The University of Maine Black Bears take the field at the season opener against Delaware at Alfond Stadium. Credit: Linda Coan O'Kresik / BDN

Saturday’s 33-23 loss to Elon left the University of Maine’s football team staring at an 0-3 Colonial Athletic Association record and an overall 1-4 mark.

That means that — barring a miraculous finish — UMaine’s postseason Football Championship Subdivision aspirations have gone by the wayside.

UMaine has five conference games remaining, but three are on the road. The Black Bears will also play Football Bowl Subdivision team UMass, which picked up its first victory of the season on Saturday over winless UConn, 27-13.

UMaine will host William and Mary (4-1 overall, 2-0 in CAA) in Saturday’s noon Homecoming game before going on the road to play Albany (0-5, 0-3) and Rhode Island (5-0, 3-0), entertaining Stony Brook (1-5, 0-3) on Nov. 6 and finishing up at UMass (1-5) and New Hampshire (3-2, 2-1).

UMaine head coach Nick Charlton dismissed any notion that the Black Bears are going to begin looking toward next season during Monday’s weekly CAA coaches zoom conference.

“We aren’t making any plans for next season. We’re very focused on what we’re doing right now. Everything is still in front of us. But we need to play a lot better than we have,” Charlton said.

Charlton said he and his staff have taken a long, hard look at his team over the past 24 hours, particularly the defense, and will make some changes in preparation for the William and Mary game.

“We can’t keep doing the same things and expect different results,” he said. “We have to figure out what we need to do to win these football games.”

The defense continues to be an issue as Elon converted 75 percent of its third downs (12-for-16) which was the key to the game, according to Charlton.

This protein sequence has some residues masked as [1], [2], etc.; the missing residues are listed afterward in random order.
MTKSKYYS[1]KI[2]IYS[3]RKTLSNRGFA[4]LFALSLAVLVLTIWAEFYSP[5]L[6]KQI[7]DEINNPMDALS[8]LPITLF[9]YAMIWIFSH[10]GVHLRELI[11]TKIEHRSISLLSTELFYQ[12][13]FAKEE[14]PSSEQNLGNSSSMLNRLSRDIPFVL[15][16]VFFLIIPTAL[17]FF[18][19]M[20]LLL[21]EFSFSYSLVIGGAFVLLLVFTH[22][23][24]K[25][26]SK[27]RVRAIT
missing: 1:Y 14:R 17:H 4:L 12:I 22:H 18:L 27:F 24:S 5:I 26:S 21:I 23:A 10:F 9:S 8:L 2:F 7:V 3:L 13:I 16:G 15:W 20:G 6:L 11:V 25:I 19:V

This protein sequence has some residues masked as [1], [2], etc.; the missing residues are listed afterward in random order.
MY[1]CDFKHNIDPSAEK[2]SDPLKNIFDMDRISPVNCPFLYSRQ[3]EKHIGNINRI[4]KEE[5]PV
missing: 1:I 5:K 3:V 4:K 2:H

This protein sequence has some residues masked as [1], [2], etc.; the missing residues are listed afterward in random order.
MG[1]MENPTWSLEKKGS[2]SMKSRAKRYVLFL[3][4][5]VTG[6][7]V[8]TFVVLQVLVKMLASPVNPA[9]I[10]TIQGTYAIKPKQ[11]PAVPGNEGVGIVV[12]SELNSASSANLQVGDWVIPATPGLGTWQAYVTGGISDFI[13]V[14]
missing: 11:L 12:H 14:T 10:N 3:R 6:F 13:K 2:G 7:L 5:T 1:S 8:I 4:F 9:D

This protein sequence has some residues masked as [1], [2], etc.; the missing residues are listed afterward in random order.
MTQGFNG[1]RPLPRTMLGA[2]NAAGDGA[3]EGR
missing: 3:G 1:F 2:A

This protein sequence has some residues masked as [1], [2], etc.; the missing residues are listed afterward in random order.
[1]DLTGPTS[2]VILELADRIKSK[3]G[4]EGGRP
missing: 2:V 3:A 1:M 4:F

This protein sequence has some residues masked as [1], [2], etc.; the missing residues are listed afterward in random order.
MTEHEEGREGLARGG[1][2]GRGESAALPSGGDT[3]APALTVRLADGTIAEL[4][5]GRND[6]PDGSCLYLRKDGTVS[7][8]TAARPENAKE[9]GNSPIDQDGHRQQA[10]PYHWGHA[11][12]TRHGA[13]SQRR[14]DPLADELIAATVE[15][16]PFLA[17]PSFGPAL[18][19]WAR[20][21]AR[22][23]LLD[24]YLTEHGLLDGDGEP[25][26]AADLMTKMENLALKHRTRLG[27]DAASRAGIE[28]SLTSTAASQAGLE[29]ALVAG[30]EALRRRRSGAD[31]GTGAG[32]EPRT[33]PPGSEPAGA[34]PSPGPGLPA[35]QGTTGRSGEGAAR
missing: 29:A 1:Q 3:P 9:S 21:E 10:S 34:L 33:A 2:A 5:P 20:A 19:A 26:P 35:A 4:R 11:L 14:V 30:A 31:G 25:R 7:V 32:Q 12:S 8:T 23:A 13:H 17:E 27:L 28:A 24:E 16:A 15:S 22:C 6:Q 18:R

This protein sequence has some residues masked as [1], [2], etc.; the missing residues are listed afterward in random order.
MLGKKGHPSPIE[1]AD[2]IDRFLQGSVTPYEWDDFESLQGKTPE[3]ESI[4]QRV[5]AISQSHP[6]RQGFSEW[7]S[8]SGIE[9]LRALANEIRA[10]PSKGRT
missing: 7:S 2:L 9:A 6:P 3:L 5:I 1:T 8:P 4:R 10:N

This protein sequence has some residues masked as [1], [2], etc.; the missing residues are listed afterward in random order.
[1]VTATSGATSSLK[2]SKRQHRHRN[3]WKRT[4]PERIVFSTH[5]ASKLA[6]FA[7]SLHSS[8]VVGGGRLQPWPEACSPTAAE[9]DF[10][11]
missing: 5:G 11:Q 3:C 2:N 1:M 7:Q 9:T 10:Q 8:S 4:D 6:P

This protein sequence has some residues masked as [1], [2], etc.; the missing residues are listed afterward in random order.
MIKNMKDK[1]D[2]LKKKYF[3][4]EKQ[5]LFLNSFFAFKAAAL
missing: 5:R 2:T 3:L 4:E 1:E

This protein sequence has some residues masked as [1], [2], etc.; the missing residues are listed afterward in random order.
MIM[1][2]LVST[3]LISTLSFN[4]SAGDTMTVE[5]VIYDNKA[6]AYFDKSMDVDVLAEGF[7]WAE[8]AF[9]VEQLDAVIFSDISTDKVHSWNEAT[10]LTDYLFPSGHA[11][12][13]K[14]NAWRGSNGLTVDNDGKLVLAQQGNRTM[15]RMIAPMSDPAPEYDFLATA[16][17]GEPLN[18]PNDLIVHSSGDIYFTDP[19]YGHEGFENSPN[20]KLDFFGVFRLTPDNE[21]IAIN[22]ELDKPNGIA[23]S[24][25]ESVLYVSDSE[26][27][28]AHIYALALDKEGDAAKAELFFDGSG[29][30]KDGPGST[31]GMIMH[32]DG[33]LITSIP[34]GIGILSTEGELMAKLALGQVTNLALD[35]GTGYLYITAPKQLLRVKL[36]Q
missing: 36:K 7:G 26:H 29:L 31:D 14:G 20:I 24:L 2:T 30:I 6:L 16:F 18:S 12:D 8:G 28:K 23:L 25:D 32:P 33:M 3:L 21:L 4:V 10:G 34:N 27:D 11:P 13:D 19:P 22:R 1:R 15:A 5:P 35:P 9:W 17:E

“That’s way, way too much,” Charlton said. “We have to play a lot better on the perimeter. We were pretty effective against the run. But we have to do a better job in pass coverage. They won some one-on-one battles. We had some mental errors and some communication [lapses].”

Elon senior quarterback Davis Cheek completed 29 of 37 passes for 332 yards and three touchdowns and repeatedly scrambled out of the pocket to avoid pressure and connected with his receivers. He was named the CAA Offensive Player of the Week.

“He’s a great player. We missed some opportunities to sack him. We left three [sacks] out there. Those are physical errors,” Charlton said.

UMaine sacked Cheek just once. 

UMaine did limit Elon to 2.3 yards per rushing attempt.

The defensive schemes and personnel are being evaluated, he said.

UMaine remains in the bottom 10 percent among 123 FCS schools in defensive categories as it is 119th in passing yards allowed per game (307.4), 109th in points allowed (37.8), 106th in total yards allowed (454.4) and 103rd in third down defense (45.2 percent conversion rate).

UMaine was also hurt by four costly second-half penalties and is now averaging 73.80 penalty yards per game. Only 13 FCS teams have been assessed more penalty yards per game. 

On the positive side of the ledger, redshirt freshman quarterback Derek Robertson continues to improve as he threw for a career-high 283 yards while completing 19 of 32 passes and throwing for a touchdown. Graduate student Andre Miller from Old Town caught eight passes for a career-high 176 yards.

“Miller is a really good player,” said Elon coach Tony Trisciani. “He goes up and gets the ball.” 

“Derek played pretty well,” Charlton said. “His mental errors were very limited and he made a number of [good] throws. We only ran 51 plays but he did a real good job being productive in those plays.”

UMaine averaged 7.2 yards per play compared with Elon’s 5.6, but the Phoenix ran 24 more plays.

With Robertson’s continuing improvement and UMaine’s playoff status, Charlton was asked if redshirting Joe Fagnano has been discussed. Fagnano suffered a high ankle sprain in the second game of the season, a 55-7 loss to James Madison, and continues to be sidelined “indefinitely,” according to Charlton.

To retain a year of eligibility under the NCAA’s medical redshirt guidelines, a player must sustain the injury in the first half of the season and compete in less than 30 percent of the games.

So if he doesn’t play again this season, he would retain a year of eligibility.

“We’ve had internal conversations about it. We’ve talked to everyone involved about his timetable to return,” Charlton said. “We will see how it shakes out.”